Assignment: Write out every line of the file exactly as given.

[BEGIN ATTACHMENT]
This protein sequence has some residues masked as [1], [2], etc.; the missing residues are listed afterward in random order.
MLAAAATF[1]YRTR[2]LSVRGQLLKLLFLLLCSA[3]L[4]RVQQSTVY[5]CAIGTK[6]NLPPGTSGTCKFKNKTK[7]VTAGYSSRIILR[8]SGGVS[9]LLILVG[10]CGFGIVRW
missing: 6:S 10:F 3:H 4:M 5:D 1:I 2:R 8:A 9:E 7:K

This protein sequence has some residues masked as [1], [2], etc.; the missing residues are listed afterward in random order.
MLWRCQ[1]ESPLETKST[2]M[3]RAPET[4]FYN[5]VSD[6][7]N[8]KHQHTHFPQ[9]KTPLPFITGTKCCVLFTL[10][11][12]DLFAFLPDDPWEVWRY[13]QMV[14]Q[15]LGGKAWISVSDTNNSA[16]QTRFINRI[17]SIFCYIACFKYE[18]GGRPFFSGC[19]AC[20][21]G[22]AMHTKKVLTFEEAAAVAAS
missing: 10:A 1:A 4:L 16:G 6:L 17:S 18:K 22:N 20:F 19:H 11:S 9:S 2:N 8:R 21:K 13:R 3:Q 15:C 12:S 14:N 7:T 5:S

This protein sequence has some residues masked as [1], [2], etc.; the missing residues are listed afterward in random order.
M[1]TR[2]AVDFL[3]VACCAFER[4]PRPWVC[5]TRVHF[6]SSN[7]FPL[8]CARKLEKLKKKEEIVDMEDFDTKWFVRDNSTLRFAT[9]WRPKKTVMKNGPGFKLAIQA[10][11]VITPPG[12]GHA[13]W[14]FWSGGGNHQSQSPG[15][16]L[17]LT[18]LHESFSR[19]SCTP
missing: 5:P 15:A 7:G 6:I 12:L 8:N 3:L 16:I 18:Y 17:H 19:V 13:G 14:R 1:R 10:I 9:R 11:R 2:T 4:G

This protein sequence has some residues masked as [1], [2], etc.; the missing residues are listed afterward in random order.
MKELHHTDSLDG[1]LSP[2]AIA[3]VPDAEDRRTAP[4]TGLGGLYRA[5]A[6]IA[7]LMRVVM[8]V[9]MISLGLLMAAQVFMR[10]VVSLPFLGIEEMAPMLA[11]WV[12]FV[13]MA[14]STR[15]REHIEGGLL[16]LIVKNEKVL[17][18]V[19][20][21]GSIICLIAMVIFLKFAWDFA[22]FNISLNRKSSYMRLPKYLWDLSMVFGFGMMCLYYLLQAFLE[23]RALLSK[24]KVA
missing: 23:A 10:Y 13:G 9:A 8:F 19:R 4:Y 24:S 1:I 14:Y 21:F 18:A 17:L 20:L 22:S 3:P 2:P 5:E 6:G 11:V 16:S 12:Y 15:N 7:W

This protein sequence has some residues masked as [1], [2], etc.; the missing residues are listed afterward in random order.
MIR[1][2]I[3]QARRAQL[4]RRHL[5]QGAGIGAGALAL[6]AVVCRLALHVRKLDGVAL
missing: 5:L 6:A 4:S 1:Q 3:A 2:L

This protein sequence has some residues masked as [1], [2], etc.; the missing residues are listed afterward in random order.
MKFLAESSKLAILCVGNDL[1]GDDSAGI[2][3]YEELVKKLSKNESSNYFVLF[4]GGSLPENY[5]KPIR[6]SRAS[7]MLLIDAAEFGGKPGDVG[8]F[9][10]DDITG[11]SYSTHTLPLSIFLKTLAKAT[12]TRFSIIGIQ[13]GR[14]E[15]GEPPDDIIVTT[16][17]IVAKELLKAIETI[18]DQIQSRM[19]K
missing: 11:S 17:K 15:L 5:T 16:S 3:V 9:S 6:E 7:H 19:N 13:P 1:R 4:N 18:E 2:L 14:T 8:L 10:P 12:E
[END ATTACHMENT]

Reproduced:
This protein sequence has some residues masked as [1], [2], etc.; the missing residues are listed afterward in random order.
MLAAAATF[1]YRTR[2]LSVRGQLLKLLFLLLCSA[3]L[4]RVQQSTVY[5]CAIGTK[6]NLPPGTSGTCKFKNKTK[7]VTAGYSSRIILR[8]SGGVS[9]LLILVG[10]CGFGIVRW
missing: 6:S 10:F 3:H 4:M 5:D 1:I 2:R 8:A 9:E 7:K

This protein sequence has some residues masked as [1], [2], etc.; the missing residues are listed afterward in random order.
MLWRCQ[1]ESPLETKST[2]M[3]RAPET[4]FYN[5]VSD[6][7]N[8]KHQHTHFPQ[9]KTPLPFITGTKCCVLFTL[10][11][12]DLFAFLPDDPWEVWRY[13]QMV[14]Q[15]LGGKAWISVSDTNNSA[16]QTRFINRI[17]SIFCYIACFKYE[18]GGRPFFSGC[19]AC[20][21]G[22]AMHTKKVLTFEEAAAVAAS
missing: 10:A 1:A 4:L 16:G 6:L 17:S 18:K 22:N 20:F 19:H 11:S 9:S 2:N 8:R 21:K 13:R 3:Q 15:C 12:S 14:N 7:T 5:S

This protein sequence has some residues masked as [1], [2], etc.; the missing residues are listed afterward in random order.
M[1]TR[2]AVDFL[3]VACCAFER[4]PRPWVC[5]TRVHF[6]SSN[7]FPL[8]CARKLEKLKKKEEIVDMEDFDTKWFVRDNSTLRFAT[9]WRPKKTVMKNGPGFKLAIQA[10][11]VITPPG[12]GHA[13]W[14]FWSGGGNHQSQSPG[15][16]L[17]LT[18]LHESFSR[19]SCTP
missing: 5:P 15:A 7:G 6:I 12:L 8:N 3:L 16:I 18:Y 17:H 19:V 13:G 14:R 1:R 10:I 9:R 11:R 2:T 4:G

This protein sequence has some residues masked as [1], [2], etc.; the missing residues are listed afterward in random order.
MKELHHTDSLDG[1]LSP[2]AIA[3]VPDAEDRRTAP[4]TGLGGLYRA[5]A[6]IA[7]LMRVVM[8]V[9]MISLGLLMAAQVFMR[10]VVSLPFLGIEEMAPMLA[11]WV[12]FV[13]MA[14]STR[15]REHIEGGLL[16]LIVKNEKVL[17][18]V[19][20][21]GSIICLIAMVIFLKFAWDFA[22]FNISLNRKSSYMRLPKYLWDLSMVFGFGMMCLYYLLQAFLE[23]RALLSK[24]KVA
missing: 23:A 10:Y 13:G 9:A 8:F 19:R 4:Y 24:S 1:I 14:Y 21:F 18:A 17:L 20:L 22:S 3:P 2:P 5:E 6:G 11:V 16:S 12:Y 15:N 7:W

This protein sequence has some residues masked as [1], [2], etc.; the missing residues are listed afterward in random order.
MIR[1][2]I[3]QARRAQL[4]RRHL[5]QGAGIGAGALAL[6]AVVCRLALHVRKLDGVAL
missing: 5:L 6:A 4:S 1:Q 3:A 2:L

This protein sequence has some residues masked as [1], [2], etc.; the missing residues are listed afterward in random order.
MKFLAESSKLAILCVGNDL[1]GDDSAGI[2][3]YEELVKKLSKNESSNYFVLF[4]GGSLPENY[5]KPIR[6]SRAS[7]MLLIDAAEFGGKPGDVG[8]F[9][10]DDITG[11]SYSTHTLPLSIFLKTLAKAT[12]TRFSIIGIQ[13]GR[14]E[15]GEPPDDIIVTT[16][17]IVAKELLKAIETI[18]DQIQSRM[19]K
missing: 11:S 17:K 15:L 5:T 16:S 3:V 9:S 6:E 7:H 19:N 13:P 1:R 4:N 18:E 2:L 14:T 8:L 10:P 12:E